Joni's first live album rounds out the package. Miles of Aisles hit stores in November 1974, just months after Court and Spark but before Hissing. The double-LP documented her tour in support of Court and Spark and rode the wave of success inspired by the studio album, peaking at No. 2 on the Billboard 200. She was joined by Tom Scott's L.A. Express, who shared credit on the front cover. While its eighteen tracks (primarily recorded at Los Angeles' Universal Amphitheatre between August 14 and 17, 1974) didn't include either of the hits off Court, she did revisit such classics as "Woodstock," "A Case of You," "Blue," "Carey," "Both Sides Now," "(Real Good) For Free," and "The Circle Game" while her live recording of "Big Yellow Taxi" became her third consecutive top 40 single. It bested the studio version's chart success when it peaked at No. 24 Pop. Miles also introduced two new compositions, "Love or Money" and "Jericho." The complete album is presented on one CD or 2 LPs.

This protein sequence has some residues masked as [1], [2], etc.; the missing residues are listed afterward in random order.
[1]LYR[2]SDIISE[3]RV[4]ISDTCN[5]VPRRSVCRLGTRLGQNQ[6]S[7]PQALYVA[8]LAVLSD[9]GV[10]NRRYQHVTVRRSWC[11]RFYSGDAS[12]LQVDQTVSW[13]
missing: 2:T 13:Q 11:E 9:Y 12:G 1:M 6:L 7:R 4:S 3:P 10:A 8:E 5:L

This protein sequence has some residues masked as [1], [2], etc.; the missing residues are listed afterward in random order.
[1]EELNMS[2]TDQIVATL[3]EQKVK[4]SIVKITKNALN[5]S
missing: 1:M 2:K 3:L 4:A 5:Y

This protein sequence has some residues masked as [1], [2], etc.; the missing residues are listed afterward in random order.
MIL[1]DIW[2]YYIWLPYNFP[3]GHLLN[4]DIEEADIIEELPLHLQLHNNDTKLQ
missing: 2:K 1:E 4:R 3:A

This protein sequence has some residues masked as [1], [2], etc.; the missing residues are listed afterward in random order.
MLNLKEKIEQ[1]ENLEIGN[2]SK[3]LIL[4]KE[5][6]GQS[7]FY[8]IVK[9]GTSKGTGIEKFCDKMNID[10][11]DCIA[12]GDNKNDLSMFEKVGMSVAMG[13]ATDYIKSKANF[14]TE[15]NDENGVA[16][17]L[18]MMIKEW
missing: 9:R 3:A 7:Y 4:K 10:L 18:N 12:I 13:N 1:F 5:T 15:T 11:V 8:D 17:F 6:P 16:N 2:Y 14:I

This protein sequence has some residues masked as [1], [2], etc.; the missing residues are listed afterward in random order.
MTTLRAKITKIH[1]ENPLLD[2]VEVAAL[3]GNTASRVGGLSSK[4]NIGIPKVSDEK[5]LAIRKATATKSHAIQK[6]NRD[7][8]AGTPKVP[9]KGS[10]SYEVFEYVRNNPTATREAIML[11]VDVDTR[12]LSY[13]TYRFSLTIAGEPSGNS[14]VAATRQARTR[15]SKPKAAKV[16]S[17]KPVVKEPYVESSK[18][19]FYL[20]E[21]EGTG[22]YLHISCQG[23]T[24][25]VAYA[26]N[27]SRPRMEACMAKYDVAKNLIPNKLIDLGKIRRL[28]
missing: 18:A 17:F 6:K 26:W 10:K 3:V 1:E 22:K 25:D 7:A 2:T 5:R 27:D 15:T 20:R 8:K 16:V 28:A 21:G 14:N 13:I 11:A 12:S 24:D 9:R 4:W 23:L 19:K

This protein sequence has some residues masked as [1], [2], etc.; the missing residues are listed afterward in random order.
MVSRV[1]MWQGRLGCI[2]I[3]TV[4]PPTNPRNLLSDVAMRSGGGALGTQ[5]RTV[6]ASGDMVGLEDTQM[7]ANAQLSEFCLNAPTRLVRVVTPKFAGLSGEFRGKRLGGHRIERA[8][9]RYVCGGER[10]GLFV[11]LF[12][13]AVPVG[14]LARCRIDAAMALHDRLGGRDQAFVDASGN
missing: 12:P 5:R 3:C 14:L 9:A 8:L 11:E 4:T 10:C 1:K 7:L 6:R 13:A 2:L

The Asylum Albums (1972-1975), featuring the albums from one of Joni Mitchell's most justly celebrated periods of music-making, is due from Asylum/Rhino on September 23 in 4-CD, 5-LP (pressed on 180-gram vinyl and limited to 20,000 units), and digital formats. You'll find the track listings and pre-order links below! Those who order directly from Mitchell's online store will receive an exclusive 7 x 10" print of Mitchell's cover painting. Want a sample? The remastered "You Turn Me On, I'm a Radio" is streaming now at YouTube and other services included Amazon Music, Apple Music, Tidal, and Deezer.